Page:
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The following issues are not valid planning objections:
  • Detrimental effect on house prices.
  • Economies of wind generated electricity.
  • Advantages / disadvantages of renewable energy.
  • Subsidies to energy companies.
  • Payments to landowners for use of land.
21 September 2017
Professional Photos
Click here to view the stunning visualisations of how the turbines will look on our local landscape.

Professionally created by Architech Animation Studios (UK) Ltd

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Latest Planning Documents
Planning Reference: 1200967FUL






We have found 82 documents for the Environmental Statement!.
Click here for the HDC Planning web site.

  • Enter "Molesworth" in the search box and click "search"
  • The wind farm application is currently at the top of the list. Click this application.
  • Click the "external documents" tab, then click "view associated documents"
  • Select the document you need and then click "view".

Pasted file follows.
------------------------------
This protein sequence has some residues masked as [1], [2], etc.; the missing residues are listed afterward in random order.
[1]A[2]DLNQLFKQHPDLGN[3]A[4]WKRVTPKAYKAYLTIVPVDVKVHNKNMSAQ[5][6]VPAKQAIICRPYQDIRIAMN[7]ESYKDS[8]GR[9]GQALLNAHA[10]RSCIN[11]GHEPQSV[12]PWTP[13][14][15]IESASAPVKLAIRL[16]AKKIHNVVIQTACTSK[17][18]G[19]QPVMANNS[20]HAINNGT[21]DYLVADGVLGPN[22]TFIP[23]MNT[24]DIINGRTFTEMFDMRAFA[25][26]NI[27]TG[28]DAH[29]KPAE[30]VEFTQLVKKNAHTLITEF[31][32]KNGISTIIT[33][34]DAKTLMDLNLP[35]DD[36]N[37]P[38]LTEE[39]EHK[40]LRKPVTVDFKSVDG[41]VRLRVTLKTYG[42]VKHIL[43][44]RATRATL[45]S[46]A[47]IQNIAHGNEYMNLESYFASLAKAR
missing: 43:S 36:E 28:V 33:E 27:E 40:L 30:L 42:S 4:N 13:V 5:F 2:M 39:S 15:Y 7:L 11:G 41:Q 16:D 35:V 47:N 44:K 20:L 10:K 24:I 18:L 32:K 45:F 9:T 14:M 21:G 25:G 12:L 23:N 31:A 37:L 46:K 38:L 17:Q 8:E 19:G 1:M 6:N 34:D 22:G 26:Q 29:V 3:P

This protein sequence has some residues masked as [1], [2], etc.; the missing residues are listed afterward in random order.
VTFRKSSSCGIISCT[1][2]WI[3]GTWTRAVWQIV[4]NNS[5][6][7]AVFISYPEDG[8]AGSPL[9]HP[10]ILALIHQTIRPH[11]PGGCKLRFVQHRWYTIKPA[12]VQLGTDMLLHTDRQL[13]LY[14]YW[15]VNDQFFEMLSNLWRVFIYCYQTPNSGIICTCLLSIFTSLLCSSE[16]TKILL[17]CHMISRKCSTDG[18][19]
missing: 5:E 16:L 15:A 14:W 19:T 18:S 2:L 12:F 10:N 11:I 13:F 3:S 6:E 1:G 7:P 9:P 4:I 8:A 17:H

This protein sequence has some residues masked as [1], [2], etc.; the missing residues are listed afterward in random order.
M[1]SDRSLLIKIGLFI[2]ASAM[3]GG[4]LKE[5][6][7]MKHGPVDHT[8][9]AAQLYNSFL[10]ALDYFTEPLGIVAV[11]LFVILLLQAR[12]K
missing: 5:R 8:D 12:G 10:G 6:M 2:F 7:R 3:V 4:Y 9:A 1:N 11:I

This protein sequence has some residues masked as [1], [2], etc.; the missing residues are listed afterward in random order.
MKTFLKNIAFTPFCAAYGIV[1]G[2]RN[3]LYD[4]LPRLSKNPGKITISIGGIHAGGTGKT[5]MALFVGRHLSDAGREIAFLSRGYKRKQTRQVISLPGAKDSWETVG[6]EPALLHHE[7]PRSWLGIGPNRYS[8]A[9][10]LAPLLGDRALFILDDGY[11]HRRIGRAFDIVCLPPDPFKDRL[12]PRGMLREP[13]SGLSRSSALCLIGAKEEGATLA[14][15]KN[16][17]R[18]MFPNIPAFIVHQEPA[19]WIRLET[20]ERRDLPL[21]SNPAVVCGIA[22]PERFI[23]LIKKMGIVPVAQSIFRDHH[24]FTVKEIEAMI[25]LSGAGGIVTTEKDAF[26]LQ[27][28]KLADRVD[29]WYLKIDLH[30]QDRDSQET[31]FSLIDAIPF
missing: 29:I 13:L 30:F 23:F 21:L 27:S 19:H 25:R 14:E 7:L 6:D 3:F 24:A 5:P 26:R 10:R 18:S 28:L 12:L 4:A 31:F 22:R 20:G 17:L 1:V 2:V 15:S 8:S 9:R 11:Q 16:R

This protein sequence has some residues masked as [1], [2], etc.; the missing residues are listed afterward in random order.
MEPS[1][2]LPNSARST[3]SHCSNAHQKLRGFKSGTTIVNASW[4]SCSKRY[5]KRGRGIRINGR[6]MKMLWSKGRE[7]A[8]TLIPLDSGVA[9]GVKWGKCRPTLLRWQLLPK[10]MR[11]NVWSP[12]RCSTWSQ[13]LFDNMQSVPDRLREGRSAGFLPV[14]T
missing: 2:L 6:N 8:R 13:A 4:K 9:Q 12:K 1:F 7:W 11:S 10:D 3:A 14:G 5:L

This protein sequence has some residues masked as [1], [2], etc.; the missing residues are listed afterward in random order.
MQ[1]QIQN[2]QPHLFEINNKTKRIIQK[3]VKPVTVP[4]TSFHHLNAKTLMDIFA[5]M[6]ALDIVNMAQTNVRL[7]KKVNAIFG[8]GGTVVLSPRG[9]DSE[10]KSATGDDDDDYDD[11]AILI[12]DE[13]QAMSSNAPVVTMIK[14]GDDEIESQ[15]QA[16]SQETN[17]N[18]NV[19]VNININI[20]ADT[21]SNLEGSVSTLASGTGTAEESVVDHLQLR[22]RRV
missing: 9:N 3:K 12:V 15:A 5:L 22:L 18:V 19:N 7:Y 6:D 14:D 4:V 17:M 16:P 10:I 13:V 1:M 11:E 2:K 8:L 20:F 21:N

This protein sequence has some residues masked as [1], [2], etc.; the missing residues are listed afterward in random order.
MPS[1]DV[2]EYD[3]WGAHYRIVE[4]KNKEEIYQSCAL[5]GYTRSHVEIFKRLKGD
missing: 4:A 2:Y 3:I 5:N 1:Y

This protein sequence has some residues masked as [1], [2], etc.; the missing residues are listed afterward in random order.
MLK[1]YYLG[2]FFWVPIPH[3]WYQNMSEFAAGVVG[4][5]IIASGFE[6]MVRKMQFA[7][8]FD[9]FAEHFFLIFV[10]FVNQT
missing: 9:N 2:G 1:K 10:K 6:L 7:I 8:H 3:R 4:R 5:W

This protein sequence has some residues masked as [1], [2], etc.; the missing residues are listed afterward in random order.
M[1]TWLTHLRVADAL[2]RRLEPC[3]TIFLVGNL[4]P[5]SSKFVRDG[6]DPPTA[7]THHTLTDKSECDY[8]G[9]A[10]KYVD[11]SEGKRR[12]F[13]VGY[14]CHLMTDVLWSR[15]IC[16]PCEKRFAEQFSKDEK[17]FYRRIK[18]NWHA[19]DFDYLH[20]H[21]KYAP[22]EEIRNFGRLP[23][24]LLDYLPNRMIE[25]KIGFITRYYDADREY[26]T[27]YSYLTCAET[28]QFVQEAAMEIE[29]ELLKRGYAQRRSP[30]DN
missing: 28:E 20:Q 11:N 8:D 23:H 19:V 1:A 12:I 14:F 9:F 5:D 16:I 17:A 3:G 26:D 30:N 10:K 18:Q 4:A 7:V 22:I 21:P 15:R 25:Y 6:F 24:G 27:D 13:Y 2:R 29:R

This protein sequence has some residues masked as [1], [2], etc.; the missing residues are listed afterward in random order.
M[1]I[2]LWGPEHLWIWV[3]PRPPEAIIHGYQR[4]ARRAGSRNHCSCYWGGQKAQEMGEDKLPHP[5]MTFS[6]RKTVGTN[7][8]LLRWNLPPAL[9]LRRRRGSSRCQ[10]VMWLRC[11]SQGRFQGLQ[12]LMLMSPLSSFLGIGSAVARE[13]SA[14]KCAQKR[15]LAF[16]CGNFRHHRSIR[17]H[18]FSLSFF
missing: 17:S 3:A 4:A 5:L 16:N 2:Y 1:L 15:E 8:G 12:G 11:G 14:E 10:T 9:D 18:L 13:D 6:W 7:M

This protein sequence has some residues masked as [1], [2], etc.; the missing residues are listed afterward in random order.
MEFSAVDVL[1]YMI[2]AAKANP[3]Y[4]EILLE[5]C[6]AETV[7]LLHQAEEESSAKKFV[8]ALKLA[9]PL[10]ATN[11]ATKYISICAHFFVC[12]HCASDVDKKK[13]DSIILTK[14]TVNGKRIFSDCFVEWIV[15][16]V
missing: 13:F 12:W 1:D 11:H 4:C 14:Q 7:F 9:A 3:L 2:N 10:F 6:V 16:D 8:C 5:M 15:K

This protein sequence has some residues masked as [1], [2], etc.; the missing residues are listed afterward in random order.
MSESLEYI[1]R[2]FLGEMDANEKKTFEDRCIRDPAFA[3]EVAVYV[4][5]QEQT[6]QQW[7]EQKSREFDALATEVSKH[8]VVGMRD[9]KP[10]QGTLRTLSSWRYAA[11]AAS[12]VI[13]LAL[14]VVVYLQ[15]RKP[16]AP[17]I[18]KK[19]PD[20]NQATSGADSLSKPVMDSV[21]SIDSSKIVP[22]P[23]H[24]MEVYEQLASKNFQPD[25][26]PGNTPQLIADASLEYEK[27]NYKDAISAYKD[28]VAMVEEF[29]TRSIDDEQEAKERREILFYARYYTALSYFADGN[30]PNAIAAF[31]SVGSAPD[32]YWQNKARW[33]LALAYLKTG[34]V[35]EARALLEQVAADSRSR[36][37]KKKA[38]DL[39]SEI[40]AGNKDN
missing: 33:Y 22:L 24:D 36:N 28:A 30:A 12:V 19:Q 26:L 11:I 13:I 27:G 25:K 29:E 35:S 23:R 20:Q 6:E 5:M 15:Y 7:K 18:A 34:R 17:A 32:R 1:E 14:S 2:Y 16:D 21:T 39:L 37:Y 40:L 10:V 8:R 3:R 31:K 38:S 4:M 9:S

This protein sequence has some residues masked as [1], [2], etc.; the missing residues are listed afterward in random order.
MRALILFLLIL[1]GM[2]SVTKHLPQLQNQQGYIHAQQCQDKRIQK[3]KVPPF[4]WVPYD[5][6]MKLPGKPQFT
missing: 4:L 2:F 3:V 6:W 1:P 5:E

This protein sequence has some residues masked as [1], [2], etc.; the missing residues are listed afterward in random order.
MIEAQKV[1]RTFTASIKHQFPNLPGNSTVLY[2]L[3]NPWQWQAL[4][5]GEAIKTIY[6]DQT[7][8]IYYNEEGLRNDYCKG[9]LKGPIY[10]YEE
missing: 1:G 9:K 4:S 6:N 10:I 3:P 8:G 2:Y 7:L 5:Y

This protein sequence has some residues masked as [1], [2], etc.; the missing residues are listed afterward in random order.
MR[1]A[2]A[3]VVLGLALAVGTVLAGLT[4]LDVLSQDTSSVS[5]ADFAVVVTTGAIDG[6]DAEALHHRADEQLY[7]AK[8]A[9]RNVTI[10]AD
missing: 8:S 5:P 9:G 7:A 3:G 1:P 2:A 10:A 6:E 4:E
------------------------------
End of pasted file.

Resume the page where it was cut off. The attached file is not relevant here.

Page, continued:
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  • click to download the poster

    click here to download our leaflet

    Photos from the turbines
    If you can see your house in these photos, you WILL see the turbines!
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    Disclaimer
    Please note that the content of this web site represents the views and opinions of the STOP MOLESWORTH WIND FARM committee and our members. Although we have tried to be as accurate as we can in relaying facts on the subject of this proposed development and the industrial wind industry in general, we cannot be held responsible for any inaccuracies found therein. If you believe any content to be incorrect or inaccurate please let us know.

    We would like to thank all the other wind farm opposition groups who have helped us with ideas.